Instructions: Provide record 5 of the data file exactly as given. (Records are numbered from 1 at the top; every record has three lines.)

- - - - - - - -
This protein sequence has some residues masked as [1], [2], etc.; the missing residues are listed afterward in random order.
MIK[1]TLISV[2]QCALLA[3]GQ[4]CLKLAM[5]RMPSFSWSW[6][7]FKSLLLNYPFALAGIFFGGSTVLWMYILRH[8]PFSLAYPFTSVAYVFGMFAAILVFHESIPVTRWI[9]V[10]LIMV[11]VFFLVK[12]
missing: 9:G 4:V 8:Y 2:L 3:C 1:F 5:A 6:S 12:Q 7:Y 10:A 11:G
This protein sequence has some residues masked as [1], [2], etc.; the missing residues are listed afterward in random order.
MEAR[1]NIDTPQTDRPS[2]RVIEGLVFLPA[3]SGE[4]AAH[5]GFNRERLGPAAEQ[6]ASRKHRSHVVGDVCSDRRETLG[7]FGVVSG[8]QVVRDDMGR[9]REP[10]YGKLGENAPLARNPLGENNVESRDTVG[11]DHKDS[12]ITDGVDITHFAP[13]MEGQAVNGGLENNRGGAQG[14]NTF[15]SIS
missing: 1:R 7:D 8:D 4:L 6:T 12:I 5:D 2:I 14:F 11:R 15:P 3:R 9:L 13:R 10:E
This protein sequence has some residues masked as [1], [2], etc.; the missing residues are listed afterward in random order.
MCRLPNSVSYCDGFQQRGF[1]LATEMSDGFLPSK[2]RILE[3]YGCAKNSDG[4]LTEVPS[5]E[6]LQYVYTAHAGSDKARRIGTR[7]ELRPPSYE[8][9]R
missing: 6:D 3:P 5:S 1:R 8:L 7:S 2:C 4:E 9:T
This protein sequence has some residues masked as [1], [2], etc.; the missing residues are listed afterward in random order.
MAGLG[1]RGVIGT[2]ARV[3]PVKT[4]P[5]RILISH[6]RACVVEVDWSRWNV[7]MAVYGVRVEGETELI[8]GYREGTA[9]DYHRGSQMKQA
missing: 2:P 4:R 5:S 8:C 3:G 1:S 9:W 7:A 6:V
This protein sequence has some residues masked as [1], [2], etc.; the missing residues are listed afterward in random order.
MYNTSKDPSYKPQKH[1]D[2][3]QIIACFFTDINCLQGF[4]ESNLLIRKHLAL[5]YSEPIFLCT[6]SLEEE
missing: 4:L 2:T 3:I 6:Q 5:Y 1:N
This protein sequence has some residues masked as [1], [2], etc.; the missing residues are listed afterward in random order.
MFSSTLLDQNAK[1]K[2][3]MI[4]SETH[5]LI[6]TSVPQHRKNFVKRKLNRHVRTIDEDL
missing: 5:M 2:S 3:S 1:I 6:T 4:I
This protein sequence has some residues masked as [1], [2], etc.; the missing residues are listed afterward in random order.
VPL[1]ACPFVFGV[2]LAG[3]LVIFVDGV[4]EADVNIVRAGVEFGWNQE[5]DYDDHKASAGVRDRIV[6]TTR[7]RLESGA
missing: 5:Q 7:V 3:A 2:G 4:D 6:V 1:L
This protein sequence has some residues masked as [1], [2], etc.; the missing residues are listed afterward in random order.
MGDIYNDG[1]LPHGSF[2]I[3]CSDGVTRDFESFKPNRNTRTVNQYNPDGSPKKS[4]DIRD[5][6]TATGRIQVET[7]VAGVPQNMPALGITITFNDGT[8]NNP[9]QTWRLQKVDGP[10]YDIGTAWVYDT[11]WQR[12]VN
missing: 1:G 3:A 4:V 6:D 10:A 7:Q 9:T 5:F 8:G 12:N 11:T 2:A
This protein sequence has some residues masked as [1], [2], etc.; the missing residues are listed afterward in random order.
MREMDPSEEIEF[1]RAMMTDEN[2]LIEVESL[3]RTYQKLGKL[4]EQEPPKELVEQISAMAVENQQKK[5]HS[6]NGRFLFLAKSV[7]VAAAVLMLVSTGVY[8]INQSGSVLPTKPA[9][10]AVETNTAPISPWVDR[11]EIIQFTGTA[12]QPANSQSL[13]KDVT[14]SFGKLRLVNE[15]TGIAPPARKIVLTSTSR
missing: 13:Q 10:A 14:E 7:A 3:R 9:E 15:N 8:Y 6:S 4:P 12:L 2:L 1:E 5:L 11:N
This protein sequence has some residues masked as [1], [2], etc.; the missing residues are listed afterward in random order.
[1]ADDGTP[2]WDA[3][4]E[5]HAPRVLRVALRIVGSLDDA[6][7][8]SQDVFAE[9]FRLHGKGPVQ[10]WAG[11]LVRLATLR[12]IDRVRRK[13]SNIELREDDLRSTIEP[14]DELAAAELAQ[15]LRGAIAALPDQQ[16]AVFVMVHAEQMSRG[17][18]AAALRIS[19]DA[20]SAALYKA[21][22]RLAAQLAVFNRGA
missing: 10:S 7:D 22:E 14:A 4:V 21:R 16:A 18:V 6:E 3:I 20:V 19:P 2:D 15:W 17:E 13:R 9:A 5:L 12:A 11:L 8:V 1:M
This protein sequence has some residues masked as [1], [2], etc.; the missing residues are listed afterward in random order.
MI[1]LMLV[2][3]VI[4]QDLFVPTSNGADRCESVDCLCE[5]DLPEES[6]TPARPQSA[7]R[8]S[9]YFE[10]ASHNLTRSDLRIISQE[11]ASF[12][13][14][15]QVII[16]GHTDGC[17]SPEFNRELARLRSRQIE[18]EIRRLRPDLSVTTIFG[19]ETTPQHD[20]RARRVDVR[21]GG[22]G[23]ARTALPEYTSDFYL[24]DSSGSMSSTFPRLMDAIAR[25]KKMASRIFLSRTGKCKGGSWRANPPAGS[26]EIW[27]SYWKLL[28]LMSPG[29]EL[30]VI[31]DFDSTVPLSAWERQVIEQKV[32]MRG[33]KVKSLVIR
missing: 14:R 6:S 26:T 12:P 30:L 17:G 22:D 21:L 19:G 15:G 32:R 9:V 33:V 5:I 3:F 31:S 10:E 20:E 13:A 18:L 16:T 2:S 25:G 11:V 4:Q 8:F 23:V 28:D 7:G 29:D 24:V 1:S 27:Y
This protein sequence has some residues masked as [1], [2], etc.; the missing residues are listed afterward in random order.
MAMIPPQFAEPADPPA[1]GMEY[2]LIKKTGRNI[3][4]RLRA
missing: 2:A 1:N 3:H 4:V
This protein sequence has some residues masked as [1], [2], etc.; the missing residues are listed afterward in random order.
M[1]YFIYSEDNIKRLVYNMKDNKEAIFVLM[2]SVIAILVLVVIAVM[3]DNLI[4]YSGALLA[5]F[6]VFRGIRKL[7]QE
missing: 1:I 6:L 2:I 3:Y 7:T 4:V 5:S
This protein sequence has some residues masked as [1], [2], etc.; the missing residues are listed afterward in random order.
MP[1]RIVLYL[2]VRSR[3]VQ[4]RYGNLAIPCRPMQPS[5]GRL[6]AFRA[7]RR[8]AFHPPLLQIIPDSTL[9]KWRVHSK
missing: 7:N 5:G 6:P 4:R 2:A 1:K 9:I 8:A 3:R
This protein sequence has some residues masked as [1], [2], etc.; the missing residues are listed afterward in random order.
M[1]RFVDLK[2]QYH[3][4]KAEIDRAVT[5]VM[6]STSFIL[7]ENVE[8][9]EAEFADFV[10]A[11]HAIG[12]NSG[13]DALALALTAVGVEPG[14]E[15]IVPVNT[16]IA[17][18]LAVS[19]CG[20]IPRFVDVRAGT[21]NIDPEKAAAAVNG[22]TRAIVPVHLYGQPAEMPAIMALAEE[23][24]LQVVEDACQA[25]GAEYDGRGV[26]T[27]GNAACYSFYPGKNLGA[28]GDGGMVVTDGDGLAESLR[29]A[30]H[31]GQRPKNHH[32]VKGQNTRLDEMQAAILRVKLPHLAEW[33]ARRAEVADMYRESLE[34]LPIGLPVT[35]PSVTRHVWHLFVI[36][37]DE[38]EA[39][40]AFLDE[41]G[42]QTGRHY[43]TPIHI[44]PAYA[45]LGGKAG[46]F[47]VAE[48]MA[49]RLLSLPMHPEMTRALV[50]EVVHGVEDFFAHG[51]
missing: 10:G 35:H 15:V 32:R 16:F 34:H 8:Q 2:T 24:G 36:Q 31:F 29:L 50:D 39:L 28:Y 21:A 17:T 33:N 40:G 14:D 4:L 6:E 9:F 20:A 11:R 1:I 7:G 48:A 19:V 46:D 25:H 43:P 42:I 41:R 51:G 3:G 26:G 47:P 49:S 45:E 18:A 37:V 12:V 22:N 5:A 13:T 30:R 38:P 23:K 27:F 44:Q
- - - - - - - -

This protein sequence has some residues masked as [1], [2], etc.; the missing residues are listed afterward in random order.
MYNTSKDPSYKPQKH[1]D[2][3]QIIACFFTDINCLQGF[4]ESNLLIRKHLAL[5]YSEPIFLCT[6]SLEEE
missing: 4:L 2:T 3:I 6:Q 5:Y 1:N